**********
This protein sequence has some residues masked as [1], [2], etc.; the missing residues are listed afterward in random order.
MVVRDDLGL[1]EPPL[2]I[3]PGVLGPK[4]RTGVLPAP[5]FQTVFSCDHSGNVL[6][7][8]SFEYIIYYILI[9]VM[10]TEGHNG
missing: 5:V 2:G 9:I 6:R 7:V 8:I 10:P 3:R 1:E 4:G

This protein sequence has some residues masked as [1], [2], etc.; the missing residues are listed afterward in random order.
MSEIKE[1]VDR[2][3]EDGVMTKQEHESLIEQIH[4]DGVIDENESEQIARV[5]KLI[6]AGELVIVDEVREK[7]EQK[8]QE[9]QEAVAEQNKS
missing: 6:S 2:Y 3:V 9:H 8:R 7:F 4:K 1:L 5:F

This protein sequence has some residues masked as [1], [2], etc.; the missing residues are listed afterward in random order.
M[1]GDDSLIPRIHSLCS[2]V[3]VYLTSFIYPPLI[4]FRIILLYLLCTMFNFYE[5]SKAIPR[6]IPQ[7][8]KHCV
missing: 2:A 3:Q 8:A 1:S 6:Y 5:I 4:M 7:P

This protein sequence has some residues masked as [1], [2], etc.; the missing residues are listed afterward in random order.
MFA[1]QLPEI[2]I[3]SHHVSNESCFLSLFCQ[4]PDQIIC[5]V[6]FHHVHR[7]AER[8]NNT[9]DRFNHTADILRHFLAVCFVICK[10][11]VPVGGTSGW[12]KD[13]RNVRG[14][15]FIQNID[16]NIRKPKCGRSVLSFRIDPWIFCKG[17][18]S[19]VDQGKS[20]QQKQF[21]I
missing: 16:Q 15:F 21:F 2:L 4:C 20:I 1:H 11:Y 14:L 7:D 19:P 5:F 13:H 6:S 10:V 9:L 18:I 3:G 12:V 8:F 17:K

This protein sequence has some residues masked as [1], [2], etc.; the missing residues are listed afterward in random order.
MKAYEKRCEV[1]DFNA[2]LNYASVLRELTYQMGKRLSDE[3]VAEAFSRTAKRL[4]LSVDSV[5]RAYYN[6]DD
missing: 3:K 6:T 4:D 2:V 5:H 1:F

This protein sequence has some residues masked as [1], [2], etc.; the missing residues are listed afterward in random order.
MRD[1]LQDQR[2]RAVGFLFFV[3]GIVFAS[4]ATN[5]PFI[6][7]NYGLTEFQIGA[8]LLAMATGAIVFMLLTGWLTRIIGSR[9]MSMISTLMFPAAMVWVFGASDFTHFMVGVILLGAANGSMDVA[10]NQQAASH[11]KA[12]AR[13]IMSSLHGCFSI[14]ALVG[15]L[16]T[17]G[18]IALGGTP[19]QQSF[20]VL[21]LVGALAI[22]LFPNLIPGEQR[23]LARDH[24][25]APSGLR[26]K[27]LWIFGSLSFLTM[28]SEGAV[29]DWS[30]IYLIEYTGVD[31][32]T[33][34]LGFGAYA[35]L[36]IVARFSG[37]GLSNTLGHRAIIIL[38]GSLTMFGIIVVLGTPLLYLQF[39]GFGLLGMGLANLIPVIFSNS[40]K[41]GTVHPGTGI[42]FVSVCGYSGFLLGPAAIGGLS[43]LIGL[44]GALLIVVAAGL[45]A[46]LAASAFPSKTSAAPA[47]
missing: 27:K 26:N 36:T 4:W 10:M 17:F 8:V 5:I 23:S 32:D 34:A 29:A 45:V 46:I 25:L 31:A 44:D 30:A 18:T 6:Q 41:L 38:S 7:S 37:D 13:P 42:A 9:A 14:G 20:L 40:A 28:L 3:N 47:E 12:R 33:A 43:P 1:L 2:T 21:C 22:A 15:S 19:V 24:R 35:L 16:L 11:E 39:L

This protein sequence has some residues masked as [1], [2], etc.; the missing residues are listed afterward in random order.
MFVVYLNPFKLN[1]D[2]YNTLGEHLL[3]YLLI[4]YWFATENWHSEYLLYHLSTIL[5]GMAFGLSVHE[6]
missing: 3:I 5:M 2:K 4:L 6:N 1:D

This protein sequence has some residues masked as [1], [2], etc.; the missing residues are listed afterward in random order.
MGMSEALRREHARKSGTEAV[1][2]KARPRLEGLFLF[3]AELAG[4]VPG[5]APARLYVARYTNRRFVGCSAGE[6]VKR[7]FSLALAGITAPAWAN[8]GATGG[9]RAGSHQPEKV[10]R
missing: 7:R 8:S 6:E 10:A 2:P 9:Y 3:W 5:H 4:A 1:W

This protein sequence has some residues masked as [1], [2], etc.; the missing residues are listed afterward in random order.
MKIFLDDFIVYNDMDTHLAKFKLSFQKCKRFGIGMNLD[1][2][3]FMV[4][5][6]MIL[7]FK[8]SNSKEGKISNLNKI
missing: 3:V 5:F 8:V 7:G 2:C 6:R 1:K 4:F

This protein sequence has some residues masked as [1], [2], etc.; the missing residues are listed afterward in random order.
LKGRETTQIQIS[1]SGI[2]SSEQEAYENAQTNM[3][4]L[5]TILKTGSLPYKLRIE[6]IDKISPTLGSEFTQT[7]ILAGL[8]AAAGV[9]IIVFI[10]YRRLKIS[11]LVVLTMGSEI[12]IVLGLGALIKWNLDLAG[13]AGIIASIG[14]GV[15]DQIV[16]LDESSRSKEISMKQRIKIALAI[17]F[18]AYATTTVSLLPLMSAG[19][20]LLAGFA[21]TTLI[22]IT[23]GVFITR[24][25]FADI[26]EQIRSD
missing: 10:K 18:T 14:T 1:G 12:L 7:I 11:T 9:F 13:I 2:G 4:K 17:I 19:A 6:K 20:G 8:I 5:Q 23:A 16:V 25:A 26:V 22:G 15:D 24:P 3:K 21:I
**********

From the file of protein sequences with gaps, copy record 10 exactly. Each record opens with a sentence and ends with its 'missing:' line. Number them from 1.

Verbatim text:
This protein sequence has some residues masked as [1], [2], etc.; the missing residues are listed afterward in random order.
LKGRETTQIQIS[1]SGI[2]SSEQEAYENAQTNM[3][4]L[5]TILKTGSLPYKLRIE[6]IDKISPTLGSEFTQT[7]ILAGL[8]AAAGV[9]IIVFI[10]YRRLKIS[11]LVVLTMGSEI[12]IVLGLGALIKWNLDLAG[13]AGIIASIG[14]GV[15]DQIV[16]LDESSRSKEISMKQRIKIALAI[17]F[18]AYATTTVSLLPLMSAG[19][20]LLAGFA[21]TTLI[22]IT[23]GVFITR[24][25]FADI[26]EQIRSD
missing: 10:K 18:T 14:T 1:G 12:L 7:I 11:T 9:F 13:I 2:G 4:K 17:I 19:A 6:K 20:G 8:I 5:Q 23:A 16:V 25:A 26:V 22:G 15:D 24:P 3:K 21:I